Shortly after the July issue of TJE published, we received an email from an attorney-reader in response to the Christie Brinkley divorce coverage wherein the court-appointed psychologist described Peter Cook, as a "narcissist with an insatiable ego who needs constant reassurance that he is a terrific guy" (CBS, 7/8/2008).”I wonder”, wrote our reader, “how trial consultants would  recommend proceeding with a narcissistic witness”.  We asked three experienced trial consultants with different professional backgrounds to share their ideas about working with these difficult witnesses: Doug Keene (psychology), Charli Morris (communication), and Lisa DeCaro (theater). They describe their individual approaches with narcissistic witnesses in this issue of TJE.

Preparing the Narcissistic Witness: Mirror, Mirror, on the Wall

by Charlotte A. Morris

When I hear or read the term “narcissism” I can’t help but picture the illustration in my undergraduate textbook from Greek & Roman Mythology. You know the one I mean: a sketch of Narcissus gazing contentedly at his reflection in a pool of water.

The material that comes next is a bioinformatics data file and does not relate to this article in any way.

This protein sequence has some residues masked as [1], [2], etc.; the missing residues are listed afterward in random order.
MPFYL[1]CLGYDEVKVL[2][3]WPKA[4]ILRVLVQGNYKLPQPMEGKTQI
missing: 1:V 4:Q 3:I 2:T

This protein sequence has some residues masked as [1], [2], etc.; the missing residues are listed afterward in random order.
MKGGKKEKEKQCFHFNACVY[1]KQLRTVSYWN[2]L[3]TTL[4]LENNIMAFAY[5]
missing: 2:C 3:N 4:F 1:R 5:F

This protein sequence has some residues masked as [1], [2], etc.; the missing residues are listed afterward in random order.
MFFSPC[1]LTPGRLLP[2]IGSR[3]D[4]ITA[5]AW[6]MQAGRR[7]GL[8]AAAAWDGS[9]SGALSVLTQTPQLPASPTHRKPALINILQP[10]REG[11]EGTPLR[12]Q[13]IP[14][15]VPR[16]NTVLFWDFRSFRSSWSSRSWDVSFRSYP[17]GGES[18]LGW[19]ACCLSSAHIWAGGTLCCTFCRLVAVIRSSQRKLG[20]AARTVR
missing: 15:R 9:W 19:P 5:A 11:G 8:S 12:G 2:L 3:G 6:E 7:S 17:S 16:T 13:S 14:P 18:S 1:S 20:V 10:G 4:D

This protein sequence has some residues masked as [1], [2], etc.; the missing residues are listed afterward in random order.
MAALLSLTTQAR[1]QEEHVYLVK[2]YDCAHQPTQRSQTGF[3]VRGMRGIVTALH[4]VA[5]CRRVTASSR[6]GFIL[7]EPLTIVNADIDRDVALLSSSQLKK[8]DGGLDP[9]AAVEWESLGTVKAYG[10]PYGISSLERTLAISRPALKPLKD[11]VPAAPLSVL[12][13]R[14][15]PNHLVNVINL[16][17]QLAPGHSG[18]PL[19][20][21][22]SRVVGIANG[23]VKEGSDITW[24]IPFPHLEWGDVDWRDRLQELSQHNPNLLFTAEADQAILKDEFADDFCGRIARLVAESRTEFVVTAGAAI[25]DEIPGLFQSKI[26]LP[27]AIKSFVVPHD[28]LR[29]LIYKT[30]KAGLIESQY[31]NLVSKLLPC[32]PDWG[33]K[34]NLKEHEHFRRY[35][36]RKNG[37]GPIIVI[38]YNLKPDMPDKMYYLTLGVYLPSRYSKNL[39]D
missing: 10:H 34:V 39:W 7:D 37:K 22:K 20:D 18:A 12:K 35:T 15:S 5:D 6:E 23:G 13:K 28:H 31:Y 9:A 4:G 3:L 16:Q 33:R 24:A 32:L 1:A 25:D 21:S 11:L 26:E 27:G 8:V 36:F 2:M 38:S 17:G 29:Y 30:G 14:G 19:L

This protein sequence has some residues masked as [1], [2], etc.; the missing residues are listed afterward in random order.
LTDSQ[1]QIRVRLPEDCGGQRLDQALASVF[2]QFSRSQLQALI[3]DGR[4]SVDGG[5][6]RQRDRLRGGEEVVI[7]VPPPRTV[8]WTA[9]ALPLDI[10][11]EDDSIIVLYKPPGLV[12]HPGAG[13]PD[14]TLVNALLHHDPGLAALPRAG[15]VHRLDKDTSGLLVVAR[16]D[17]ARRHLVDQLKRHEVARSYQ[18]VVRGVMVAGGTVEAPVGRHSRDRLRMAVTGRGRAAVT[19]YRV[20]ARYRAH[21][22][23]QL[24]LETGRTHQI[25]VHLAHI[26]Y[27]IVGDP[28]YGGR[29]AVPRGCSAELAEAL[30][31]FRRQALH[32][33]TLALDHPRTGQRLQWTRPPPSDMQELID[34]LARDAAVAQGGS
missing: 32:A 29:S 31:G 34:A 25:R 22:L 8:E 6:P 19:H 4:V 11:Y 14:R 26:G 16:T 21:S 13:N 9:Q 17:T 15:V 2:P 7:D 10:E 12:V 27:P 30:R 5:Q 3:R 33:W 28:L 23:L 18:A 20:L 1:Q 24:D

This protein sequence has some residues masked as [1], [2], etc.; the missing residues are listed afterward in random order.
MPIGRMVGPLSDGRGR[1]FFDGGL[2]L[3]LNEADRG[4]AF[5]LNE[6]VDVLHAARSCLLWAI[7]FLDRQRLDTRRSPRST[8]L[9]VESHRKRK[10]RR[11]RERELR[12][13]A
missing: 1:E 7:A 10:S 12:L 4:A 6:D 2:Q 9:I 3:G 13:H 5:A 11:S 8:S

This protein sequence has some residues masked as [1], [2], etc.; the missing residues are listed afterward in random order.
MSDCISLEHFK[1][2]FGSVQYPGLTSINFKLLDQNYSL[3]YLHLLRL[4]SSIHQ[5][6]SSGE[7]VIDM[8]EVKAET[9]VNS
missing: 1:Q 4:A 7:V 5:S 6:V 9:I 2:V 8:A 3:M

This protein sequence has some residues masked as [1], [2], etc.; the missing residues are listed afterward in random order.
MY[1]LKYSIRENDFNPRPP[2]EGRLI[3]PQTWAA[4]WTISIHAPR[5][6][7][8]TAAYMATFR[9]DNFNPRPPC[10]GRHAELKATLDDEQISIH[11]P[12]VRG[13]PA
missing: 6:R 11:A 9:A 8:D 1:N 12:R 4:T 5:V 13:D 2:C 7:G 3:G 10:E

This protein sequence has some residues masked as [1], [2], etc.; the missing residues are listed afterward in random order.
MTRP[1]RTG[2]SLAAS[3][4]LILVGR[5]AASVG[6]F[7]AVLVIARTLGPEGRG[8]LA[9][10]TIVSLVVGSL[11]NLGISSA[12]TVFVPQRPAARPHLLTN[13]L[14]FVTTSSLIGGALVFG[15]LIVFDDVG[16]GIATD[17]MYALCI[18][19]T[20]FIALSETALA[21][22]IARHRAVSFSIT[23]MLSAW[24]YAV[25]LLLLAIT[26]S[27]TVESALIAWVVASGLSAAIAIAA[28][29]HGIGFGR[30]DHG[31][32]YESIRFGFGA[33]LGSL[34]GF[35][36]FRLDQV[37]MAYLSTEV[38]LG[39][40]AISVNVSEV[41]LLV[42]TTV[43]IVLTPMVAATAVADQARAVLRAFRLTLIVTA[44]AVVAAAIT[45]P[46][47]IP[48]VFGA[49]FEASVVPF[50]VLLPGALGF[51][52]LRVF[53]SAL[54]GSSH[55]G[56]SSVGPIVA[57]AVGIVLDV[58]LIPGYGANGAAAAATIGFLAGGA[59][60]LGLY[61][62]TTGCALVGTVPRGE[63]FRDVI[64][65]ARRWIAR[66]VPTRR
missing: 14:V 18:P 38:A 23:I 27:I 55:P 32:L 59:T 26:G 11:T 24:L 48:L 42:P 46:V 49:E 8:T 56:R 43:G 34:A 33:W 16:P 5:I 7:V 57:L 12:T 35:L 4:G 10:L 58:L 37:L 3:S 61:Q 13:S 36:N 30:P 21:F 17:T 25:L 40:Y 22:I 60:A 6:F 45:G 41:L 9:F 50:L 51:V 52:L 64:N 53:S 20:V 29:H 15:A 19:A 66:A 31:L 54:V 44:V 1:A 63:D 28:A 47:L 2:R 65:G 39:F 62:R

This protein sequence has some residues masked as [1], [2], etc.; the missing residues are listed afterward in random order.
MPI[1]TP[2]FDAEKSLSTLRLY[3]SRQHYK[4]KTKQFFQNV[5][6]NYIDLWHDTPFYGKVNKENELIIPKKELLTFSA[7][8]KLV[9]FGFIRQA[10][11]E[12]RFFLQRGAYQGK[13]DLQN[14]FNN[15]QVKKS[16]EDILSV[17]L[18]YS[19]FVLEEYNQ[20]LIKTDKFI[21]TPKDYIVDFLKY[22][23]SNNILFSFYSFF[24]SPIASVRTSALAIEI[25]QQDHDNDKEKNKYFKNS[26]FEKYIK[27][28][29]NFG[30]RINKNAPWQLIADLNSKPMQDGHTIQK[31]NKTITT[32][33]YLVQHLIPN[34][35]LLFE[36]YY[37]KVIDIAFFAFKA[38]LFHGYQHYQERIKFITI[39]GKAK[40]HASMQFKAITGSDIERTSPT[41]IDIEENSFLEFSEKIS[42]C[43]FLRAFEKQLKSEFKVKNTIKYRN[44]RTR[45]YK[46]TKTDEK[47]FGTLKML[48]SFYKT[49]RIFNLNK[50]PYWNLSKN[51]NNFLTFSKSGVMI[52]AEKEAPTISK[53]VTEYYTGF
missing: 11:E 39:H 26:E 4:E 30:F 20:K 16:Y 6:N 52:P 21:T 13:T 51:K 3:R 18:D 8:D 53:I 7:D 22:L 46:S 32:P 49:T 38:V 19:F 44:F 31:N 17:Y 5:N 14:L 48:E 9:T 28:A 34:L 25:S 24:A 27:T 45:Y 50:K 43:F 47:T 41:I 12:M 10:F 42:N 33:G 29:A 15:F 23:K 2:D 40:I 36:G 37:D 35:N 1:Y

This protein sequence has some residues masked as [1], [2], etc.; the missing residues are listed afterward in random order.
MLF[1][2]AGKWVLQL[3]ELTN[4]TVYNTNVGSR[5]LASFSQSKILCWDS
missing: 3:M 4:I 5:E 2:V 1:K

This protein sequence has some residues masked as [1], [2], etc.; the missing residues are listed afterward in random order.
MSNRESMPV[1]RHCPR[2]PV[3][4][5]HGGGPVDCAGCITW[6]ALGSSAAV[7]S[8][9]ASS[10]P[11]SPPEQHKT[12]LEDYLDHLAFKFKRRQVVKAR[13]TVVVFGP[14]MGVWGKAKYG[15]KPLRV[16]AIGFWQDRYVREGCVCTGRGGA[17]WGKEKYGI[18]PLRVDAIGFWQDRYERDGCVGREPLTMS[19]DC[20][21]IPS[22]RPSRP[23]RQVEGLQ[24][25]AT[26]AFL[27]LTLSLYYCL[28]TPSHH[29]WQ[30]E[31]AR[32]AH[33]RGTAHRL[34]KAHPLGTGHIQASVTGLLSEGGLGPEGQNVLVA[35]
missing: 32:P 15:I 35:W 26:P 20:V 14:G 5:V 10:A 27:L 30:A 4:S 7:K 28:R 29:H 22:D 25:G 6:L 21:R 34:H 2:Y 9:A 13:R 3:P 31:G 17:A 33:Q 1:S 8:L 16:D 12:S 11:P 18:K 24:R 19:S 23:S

And when I hear psychologists use the term – like the one who recently described Christy Brinkley’s soon-to-be-ex-husband Peter Cook as narcissistic – I understand that it’s probably a little more complicated than, “Mirror, Mirror, on the wall…” 

One Size Does Not Fit All

Most often I encounter the narcissistic witness who is described first by the lawyer or client as self-centered, egotistic, arrogant or unsympathetic. In my experience none of these terms are one-size-fits-all, and that is the secret to addressing a host of witness traits that interfere with a person’s ability to effectively communicate the truth. I care less that those traits are present and more about why they persist in the context of the case.

Take, for example, preparing physicians for deposition and trial. Lawyers recognize how readily jurors may apply a common stereotype to doctors that reads a lot like the criteria for narcissism: arrogant, lacking empathy, and maybe even guilty of “playing God” a time or two.

Consider the following witness preparation stories of two emergency room physicians in separate medical malpractice lawsuits involving similar claims of missed or misdiagnosis. The doctors were both “stereotypical” in their communication styles at the start of our sessions – haughty, indifferent, impatient with the process, dismissive – but each for unique reasons.

Case One: What Seems to Be the Problem, Doctor?

Dr. One had already given his videotaped deposition when the client called to ask for my help preparing him for trial. When the DVD arrived I could not believe my eyes. The doctor appeared at the head of the conference room table wearing a t-shirt, sunglasses on his head, one ankle crossed over the other knee, and his chair tipped back with one shoulder slung over the back of the chair….for the entire deposition.